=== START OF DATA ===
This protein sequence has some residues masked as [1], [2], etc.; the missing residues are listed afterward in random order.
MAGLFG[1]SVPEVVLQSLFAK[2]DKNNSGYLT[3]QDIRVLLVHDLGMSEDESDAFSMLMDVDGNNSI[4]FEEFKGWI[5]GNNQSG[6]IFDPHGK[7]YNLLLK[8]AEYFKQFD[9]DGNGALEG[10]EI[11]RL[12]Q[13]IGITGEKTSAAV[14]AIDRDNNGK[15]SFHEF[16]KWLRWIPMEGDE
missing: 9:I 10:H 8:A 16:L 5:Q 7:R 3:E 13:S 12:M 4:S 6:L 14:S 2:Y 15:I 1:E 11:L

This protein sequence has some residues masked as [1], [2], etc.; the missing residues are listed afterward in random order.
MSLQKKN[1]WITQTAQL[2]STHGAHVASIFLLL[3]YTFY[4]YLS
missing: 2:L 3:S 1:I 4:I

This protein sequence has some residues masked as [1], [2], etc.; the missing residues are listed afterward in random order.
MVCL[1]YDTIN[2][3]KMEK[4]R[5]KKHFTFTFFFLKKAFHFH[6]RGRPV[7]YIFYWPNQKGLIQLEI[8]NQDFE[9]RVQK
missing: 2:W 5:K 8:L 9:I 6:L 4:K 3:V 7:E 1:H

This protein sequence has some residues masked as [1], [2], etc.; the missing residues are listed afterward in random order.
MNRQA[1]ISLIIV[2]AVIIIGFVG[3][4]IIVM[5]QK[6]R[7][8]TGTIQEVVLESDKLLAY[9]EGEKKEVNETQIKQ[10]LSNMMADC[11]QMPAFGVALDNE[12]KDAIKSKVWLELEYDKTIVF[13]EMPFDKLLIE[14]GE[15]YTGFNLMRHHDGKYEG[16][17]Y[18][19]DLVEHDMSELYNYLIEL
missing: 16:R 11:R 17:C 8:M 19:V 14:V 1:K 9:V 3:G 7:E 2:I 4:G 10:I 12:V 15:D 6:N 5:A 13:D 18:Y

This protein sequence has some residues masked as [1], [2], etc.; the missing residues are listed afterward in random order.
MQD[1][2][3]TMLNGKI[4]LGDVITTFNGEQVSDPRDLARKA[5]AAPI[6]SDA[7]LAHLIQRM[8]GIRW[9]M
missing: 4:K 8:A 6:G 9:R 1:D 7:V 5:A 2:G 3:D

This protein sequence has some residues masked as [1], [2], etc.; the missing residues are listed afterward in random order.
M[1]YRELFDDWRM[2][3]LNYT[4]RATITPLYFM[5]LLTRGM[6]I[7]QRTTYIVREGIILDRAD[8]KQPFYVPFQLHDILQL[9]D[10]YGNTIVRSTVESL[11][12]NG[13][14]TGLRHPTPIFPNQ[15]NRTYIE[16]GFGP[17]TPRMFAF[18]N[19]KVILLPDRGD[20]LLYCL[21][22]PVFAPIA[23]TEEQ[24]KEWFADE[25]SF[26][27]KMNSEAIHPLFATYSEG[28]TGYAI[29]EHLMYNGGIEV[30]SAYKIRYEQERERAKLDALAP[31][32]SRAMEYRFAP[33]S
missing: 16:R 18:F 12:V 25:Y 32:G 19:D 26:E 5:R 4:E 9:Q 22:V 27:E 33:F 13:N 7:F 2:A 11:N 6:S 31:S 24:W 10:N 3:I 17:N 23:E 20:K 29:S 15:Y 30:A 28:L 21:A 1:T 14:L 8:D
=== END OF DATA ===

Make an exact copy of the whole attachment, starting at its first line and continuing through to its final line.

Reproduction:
This protein sequence has some residues masked as [1], [2], etc.; the missing residues are listed afterward in random order.
MAGLFG[1]SVPEVVLQSLFAK[2]DKNNSGYLT[3]QDIRVLLVHDLGMSEDESDAFSMLMDVDGNNSI[4]FEEFKGWI[5]GNNQSG[6]IFDPHGK[7]YNLLLK[8]AEYFKQFD[9]DGNGALEG[10]EI[11]RL[12]Q[13]IGITGEKTSAAV[14]AIDRDNNGK[15]SFHEF[16]KWLRWIPMEGDE
missing: 9:I 10:H 8:A 16:L 5:Q 7:R 3:E 13:S 12:M 4:S 6:L 14:S 2:Y 15:I 1:E 11:L

This protein sequence has some residues masked as [1], [2], etc.; the missing residues are listed afterward in random order.
MSLQKKN[1]WITQTAQL[2]STHGAHVASIFLLL[3]YTFY[4]YLS
missing: 2:L 3:S 1:I 4:I

This protein sequence has some residues masked as [1], [2], etc.; the missing residues are listed afterward in random order.
MVCL[1]YDTIN[2][3]KMEK[4]R[5]KKHFTFTFFFLKKAFHFH[6]RGRPV[7]YIFYWPNQKGLIQLEI[8]NQDFE[9]RVQK
missing: 2:W 5:K 8:L 9:I 6:L 4:K 3:V 7:E 1:H

This protein sequence has some residues masked as [1], [2], etc.; the missing residues are listed afterward in random order.
MNRQA[1]ISLIIV[2]AVIIIGFVG[3][4]IIVM[5]QK[6]R[7][8]TGTIQEVVLESDKLLAY[9]EGEKKEVNETQIKQ[10]LSNMMADC[11]QMPAFGVALDNE[12]KDAIKSKVWLELEYDKTIVF[13]EMPFDKLLIE[14]GE[15]YTGFNLMRHHDGKYEG[16][17]Y[18][19]DLVEHDMSELYNYLIEL
missing: 16:R 11:R 17:C 8:M 19:V 14:V 1:K 9:V 3:G 7:E 2:I 4:G 10:I 12:V 15:D 6:N 5:A 13:D 18:Y

This protein sequence has some residues masked as [1], [2], etc.; the missing residues are listed afterward in random order.
MQD[1][2][3]TMLNGKI[4]LGDVITTFNGEQVSDPRDLARKA[5]AAPI[6]SDA[7]LAHLIQRM[8]GIRW[9]M
missing: 4:K 8:A 6:G 9:R 1:D 7:V 5:A 2:G 3:D

This protein sequence has some residues masked as [1], [2], etc.; the missing residues are listed afterward in random order.
M[1]YRELFDDWRM[2][3]LNYT[4]RATITPLYFM[5]LLTRGM[6]I[7]QRTTYIVREGIILDRAD[8]KQPFYVPFQLHDILQL[9]D[10]YGNTIVRSTVESL[11][12]NG[13][14]TGLRHPTPIFPNQ[15]NRTYIE[16]GFGP[17]TPRMFAF[18]N[19]KVILLPDRGD[20]LLYCL[21][22]PVFAPIA[23]TEEQ[24]KEWFADE[25]SF[26][27]KMNSEAIHPLFATYSEG[28]TGYAI[29]EHLMYNGGIEV[30]SAYKIRYEQERERAKLDALAP[31][32]SRAMEYRFAP[33]S
missing: 16:R 18:F 12:V 25:Y 32:G 19:D 26:E 5:R 4:E 9:Q 22:V 27:E 33:F 13:N 7:F 2:A 11:N 6:S 31:S 24:W 10:N 3:I 17:N 23:E 20:K 29:S 15:Y 30:A 28:L 21:A 1:T 14:L 8:D